It was Monday morning, around 11 a.m., when the team at Cass Regional Medical Center near Kansas City knew they had a problem.
Hackers had somehow gotten through the hospital's cyber defenses—no official word on how—and ransomware was spreading.
The hospital had an Incident Response Plan ready to go, and they jumped on it.
"Hospital leadership initiated the organization's incident response protocol within 30 minutes of the first signs of attack. Patient care managers met to develop detailed plans to ensure that patient care continued to be provided in a safe and effective manner, while information technology and senior leaders are working with law enforcement and cybersecurity experts to develop a quick resolution to the situation."
The hospital then made the decision to divert ambulances carrying trauma patients and stroke victims, until the electronic health record (EHR) system come back online and accessible from internal systems. As of Thursday, July 12, 2018, that diversion of patients continues.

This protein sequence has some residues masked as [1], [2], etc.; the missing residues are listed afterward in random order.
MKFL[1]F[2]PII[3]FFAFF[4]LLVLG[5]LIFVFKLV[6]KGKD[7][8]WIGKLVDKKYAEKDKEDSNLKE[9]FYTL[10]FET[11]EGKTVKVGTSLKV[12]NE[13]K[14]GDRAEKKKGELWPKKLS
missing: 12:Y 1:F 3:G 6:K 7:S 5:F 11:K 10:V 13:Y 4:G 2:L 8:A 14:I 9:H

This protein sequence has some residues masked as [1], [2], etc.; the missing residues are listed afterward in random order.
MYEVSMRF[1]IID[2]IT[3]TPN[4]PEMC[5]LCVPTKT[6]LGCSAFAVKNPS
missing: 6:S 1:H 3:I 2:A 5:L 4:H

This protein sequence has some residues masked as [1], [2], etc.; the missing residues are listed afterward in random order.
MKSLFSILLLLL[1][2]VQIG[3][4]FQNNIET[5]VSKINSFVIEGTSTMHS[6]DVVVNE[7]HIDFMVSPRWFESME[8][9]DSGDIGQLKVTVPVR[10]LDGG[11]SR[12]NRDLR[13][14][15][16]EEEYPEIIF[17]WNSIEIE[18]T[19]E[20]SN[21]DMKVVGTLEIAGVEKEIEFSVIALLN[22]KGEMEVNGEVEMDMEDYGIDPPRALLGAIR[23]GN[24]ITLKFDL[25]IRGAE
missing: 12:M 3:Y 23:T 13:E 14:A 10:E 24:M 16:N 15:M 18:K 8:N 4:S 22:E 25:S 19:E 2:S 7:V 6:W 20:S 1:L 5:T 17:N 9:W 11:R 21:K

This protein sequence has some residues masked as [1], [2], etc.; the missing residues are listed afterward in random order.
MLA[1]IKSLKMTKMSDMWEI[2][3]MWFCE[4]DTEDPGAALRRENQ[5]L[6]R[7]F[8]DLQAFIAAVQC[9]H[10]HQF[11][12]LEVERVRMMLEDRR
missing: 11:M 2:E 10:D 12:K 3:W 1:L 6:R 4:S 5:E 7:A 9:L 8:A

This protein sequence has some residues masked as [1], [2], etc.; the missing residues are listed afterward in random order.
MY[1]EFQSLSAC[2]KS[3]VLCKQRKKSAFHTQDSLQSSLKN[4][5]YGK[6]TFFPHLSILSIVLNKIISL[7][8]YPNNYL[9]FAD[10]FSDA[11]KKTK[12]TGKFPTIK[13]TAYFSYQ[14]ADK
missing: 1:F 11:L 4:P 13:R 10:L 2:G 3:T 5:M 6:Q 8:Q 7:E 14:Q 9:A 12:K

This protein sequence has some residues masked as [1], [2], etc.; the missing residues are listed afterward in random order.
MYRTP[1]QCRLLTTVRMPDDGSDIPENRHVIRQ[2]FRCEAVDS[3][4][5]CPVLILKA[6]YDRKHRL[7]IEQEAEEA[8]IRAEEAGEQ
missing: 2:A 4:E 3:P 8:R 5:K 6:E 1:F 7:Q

The hospital says "third-party cyber forensic experts" are completing their investigation in order to determine if any protected health information (PHI) was compromised by the ransomware attack.
Decryption work continues and the hospital says the virus that started it all has been eradicated from its system.
"This is a perfect example of how cybersecurity breaches and incidents can have a very real physical safety and patient health negative impact," Herold said. She is president of SIMBUS360, a privacy and cloud security services firm, and CEO of The Privacy Professor consultancy.
"I've found this is a point that most doctors, nurses, and other types of caregivers can relate most closely to, and have also seen this realization result in them—finally—supporting more and stronger cybersecurity controls within their facilities and systems."
This will certainly be a hot topic during the ransomware panel discussion at SecureWorld St. Louis on September 18-19 at America's Convention Center.
Join the collaboration and register today. Because the Cass Medical Center ransomware attack hits close to home.